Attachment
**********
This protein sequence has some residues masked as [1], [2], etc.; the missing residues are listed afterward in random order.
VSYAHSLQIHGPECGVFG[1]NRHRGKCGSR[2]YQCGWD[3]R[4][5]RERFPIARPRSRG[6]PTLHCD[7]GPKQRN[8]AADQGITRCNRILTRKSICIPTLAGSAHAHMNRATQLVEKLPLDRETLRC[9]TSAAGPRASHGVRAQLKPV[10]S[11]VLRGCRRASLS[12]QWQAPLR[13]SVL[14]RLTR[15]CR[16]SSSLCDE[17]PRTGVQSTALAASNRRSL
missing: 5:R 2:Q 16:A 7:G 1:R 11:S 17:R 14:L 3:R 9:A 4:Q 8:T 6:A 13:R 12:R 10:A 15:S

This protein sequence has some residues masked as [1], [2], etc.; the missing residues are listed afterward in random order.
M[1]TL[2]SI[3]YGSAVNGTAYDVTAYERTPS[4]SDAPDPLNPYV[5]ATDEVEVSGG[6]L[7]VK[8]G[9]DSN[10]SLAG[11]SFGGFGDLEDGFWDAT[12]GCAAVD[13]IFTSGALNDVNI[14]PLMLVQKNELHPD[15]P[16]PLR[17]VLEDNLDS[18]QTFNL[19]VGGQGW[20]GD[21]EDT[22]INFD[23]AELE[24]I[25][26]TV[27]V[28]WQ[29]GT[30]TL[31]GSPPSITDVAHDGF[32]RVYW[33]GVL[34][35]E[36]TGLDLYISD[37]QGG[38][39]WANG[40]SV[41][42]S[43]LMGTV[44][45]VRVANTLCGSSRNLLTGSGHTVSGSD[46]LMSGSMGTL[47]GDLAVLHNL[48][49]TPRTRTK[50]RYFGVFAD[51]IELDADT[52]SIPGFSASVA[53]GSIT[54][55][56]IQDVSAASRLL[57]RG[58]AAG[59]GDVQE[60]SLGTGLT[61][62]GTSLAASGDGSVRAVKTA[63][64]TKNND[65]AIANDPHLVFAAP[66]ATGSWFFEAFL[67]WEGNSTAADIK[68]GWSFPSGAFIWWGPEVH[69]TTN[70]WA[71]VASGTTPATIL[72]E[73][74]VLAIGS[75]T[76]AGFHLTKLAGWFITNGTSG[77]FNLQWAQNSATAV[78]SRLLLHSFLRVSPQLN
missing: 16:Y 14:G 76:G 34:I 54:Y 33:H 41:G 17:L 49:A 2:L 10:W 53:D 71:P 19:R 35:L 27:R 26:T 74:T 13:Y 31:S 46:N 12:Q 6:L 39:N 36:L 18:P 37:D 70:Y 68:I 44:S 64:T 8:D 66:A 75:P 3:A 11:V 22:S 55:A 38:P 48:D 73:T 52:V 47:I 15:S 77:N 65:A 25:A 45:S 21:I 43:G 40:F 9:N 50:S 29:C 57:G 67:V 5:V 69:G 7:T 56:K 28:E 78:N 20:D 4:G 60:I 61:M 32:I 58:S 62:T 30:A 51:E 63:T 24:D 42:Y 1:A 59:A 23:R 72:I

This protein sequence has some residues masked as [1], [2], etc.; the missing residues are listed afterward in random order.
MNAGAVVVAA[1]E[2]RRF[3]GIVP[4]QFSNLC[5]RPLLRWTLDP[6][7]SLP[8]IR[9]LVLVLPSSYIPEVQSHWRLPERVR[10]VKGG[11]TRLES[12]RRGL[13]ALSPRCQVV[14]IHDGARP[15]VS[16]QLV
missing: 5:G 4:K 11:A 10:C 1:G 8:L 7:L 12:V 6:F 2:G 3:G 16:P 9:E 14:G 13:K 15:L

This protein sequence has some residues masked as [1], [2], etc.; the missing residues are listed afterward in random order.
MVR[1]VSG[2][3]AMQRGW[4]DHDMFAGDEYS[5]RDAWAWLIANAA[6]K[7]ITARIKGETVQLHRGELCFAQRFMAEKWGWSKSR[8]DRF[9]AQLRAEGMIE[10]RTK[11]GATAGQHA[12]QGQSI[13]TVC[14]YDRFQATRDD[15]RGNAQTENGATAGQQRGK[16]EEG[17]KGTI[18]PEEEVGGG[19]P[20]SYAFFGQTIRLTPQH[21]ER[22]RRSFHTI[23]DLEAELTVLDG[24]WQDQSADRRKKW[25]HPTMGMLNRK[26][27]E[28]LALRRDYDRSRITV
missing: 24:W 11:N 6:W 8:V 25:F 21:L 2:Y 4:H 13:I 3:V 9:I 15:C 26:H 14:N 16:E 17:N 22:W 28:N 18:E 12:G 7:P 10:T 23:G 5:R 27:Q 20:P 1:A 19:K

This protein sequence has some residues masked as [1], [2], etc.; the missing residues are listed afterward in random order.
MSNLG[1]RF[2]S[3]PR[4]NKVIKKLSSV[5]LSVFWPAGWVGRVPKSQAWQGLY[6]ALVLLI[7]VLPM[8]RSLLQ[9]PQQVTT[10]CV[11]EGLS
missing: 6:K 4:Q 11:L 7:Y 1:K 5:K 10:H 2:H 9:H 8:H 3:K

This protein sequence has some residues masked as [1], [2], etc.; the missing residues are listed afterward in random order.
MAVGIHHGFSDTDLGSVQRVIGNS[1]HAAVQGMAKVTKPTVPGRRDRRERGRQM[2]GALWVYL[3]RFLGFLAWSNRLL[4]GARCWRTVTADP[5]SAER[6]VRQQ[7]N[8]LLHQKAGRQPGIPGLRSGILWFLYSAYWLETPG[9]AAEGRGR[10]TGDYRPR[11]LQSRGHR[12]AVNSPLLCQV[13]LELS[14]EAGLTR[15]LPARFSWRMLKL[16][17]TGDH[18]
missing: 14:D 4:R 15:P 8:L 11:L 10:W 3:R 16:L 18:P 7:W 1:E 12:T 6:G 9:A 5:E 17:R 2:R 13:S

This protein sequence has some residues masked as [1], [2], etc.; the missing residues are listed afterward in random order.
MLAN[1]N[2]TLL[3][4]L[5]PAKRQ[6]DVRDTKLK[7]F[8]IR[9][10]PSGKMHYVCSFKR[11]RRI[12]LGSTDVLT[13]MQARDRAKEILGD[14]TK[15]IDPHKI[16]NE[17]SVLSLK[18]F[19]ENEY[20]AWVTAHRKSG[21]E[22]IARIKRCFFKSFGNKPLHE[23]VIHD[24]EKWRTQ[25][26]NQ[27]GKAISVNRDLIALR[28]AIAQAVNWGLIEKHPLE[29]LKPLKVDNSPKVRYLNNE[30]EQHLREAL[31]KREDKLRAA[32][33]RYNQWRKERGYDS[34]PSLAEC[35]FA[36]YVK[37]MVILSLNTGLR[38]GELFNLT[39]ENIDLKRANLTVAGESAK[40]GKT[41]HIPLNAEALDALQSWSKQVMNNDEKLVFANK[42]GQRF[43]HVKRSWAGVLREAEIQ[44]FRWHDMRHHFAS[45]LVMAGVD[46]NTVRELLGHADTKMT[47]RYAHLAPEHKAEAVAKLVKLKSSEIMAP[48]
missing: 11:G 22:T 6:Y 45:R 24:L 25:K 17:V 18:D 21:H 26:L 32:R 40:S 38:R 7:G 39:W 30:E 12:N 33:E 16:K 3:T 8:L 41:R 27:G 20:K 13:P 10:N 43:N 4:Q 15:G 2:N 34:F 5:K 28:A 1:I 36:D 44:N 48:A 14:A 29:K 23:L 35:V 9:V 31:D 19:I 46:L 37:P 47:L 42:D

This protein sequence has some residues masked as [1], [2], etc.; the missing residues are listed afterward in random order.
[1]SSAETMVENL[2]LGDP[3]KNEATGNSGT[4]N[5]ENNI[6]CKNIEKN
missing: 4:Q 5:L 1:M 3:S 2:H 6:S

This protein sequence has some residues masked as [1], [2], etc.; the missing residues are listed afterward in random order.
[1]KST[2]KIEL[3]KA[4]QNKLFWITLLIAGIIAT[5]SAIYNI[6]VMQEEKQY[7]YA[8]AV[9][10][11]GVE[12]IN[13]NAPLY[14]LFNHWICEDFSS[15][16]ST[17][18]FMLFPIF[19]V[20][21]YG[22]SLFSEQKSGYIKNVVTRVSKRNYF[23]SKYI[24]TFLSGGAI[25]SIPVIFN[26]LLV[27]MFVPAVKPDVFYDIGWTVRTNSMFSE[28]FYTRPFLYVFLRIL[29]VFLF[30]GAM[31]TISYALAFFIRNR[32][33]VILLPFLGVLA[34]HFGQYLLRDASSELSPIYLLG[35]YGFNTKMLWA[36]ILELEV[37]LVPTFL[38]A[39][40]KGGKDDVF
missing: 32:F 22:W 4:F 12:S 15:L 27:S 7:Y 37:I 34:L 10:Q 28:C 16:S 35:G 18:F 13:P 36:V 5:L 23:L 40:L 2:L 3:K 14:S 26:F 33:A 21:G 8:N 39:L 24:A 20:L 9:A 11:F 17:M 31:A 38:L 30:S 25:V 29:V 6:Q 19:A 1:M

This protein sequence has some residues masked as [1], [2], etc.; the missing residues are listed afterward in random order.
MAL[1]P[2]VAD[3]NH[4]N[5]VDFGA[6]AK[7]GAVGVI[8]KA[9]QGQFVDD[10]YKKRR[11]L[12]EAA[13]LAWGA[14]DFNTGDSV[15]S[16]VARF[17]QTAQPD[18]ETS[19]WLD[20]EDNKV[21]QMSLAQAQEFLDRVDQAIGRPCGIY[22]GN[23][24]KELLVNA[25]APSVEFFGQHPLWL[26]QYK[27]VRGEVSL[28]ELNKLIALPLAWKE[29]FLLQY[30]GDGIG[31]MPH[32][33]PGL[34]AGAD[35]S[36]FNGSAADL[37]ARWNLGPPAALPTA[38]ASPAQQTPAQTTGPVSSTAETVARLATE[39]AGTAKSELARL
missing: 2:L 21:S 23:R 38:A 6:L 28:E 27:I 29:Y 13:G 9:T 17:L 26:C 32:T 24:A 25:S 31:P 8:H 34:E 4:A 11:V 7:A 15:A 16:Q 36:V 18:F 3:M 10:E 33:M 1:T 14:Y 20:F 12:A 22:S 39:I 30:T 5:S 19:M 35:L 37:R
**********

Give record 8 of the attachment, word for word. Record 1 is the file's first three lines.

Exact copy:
This protein sequence has some residues masked as [1], [2], etc.; the missing residues are listed afterward in random order.
[1]SSAETMVENL[2]LGDP[3]KNEATGNSGT[4]N[5]ENNI[6]CKNIEKN
missing: 4:Q 5:L 1:M 3:S 2:H 6:S